We left the yarn with Claire one Tuesday evening and were very surprised and impressed when she told us the poncho was ready only four days later.

Here is Lucinda wearing the finished product. It is fantastic and everywhere she goes everyone says what a gorgeous poncho it is. 


We highly recommend Purple Pixie for your crocheted creations. Thank you Claire :-)


Here is a link to her Facebook page...

http://www.facebook.com/pages/Purple-Pixie-Crochet/502726066412578

 

Monday, 27 May 2013

Parenting Influences through Social Networking


How much influence do you have on your Facebook friends? How much do you think they can learn from what you post or comment on?

A few weeks ago a friend posted this on my timeline…

"You know when you comment on something and it comes up on the ticker and your friends can read it? Well, I read some of the things you comment on and I think I now know more about parenting than some parents do."

This is coming from a 22 year old childless student. So I thought I'd test her on what she'd learnt from me. I compiled a questionnaire reflecting a variety of natural and attachment parenting topics, which she answered without the aid of any internet searches! Here are the questions and her answers...


1. Fill in the blanks:
The World Health Organization recommends exclusive breastfeeding for __6 months__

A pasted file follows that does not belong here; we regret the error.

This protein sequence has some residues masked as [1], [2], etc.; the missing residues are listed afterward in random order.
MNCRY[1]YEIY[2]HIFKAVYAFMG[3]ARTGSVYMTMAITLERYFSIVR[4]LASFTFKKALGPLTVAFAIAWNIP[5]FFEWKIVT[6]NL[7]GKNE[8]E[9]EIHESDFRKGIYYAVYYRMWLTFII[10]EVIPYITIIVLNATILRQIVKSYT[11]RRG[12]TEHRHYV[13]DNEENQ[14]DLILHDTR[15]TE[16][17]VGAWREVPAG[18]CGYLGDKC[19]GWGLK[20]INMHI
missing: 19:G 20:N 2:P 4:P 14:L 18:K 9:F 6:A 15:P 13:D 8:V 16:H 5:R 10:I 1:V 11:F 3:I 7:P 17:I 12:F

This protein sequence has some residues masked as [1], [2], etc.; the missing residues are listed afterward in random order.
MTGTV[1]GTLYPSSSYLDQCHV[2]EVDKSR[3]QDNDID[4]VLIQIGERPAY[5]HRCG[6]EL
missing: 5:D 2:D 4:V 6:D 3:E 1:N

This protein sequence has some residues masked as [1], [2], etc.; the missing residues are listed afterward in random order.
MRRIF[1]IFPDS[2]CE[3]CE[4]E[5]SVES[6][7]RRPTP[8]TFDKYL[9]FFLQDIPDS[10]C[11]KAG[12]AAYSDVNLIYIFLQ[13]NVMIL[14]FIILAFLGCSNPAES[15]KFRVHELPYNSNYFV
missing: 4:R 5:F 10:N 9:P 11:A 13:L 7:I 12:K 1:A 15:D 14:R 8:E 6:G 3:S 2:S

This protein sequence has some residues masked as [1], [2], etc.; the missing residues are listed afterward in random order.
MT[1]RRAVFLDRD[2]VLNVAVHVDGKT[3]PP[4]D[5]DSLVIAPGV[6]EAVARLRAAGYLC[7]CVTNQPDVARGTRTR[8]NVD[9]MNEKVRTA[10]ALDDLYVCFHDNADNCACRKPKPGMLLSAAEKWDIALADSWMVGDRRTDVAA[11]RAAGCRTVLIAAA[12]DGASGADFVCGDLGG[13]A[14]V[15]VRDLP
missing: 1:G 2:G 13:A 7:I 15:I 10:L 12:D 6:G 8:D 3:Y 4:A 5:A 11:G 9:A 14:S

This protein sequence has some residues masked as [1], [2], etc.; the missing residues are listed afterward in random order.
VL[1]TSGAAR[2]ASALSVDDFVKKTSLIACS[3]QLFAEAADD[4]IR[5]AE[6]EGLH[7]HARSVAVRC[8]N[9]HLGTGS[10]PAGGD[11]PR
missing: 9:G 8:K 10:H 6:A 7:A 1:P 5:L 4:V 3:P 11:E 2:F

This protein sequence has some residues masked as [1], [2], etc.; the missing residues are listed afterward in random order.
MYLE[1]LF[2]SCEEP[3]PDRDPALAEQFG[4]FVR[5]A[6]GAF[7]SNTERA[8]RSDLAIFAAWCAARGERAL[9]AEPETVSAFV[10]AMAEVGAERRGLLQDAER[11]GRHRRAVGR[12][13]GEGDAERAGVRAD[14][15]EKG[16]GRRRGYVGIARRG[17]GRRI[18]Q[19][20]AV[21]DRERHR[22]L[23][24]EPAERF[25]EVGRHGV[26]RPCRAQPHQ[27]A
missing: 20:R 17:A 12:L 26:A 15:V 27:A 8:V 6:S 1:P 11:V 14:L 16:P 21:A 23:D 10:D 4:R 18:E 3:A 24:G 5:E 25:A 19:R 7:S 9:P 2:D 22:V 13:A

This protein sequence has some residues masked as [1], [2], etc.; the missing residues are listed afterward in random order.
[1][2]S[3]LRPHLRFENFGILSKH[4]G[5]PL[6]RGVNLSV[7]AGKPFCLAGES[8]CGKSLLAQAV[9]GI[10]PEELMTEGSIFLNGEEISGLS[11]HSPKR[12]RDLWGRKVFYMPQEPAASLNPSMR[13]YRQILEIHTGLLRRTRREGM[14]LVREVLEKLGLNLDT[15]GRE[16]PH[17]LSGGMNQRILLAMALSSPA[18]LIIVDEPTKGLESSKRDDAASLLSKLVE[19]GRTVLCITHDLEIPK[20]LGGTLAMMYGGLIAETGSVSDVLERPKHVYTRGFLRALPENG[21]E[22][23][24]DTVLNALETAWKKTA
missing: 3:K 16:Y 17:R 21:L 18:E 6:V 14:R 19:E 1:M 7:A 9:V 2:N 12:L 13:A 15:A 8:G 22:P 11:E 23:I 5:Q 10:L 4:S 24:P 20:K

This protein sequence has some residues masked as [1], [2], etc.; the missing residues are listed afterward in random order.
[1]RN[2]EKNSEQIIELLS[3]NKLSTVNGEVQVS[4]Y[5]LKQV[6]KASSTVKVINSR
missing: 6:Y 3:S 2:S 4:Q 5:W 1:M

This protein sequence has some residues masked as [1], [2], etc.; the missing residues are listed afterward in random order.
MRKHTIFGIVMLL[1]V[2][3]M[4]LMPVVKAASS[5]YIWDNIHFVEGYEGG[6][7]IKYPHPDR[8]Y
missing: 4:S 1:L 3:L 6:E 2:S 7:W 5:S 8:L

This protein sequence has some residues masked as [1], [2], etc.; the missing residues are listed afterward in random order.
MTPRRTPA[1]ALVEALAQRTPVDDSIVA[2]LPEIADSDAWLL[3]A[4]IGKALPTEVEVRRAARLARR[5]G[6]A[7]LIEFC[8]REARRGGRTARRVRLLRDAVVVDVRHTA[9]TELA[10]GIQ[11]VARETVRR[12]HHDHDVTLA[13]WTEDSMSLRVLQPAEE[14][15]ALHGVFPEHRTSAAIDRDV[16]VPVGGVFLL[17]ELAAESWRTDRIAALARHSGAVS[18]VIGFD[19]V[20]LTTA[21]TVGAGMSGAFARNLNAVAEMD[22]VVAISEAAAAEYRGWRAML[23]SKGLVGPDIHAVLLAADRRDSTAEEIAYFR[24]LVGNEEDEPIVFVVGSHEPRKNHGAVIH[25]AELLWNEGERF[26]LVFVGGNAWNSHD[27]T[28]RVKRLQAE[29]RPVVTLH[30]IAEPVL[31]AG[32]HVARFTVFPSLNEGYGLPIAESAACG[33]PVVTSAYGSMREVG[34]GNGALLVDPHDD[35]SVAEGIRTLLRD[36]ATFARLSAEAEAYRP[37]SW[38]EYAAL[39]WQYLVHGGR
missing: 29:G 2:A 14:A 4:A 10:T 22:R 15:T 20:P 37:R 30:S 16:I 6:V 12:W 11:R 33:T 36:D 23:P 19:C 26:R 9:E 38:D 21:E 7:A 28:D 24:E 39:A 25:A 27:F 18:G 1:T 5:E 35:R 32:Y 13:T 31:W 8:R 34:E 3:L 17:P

and continuing to breastfeed alongside food until at least __12 months +__.

2. What percentage of babies are breastfed at birth in the UK (according to latest figures)?
About 80%

3. What percentage of babies are breastfed at six months old in the UK (according to latest figures)?
Errrm, don't remember! 20% ish?

4. Why can't formula milk for babies under six months old be advertised or included in promotions?
I'm not totally sure, but I think it's because formula milk doesn't contain the antibodies that breast milk does, so advertising or promoting formula would give the impression that it's okay, when really they should inform you of the benefits of breast milk and risks of formula, especially for babies under 6 months.

5. Why shouldn't a bottle be given to a breastfed baby?
It could confuse them so they don't take to the nipple as well?

6. Which method of weaning enables a baby to feed themselves from the start and have full control over their food and nutritional intake?
Baby-led weaning.

7. Why shouldn't babies under a year old eat honey?
There's a risk of botulism. I think they're more at risk the younger they are.

8. Why should you not bathe a newborn baby for at least the first day and preferably longer?
They're born with natural skin protection that shouldn't be washed off… and I think it's best to keep the cord dry till it falls off. Also, they're not really dirty!

9. Why is it important to respond to your baby's cries?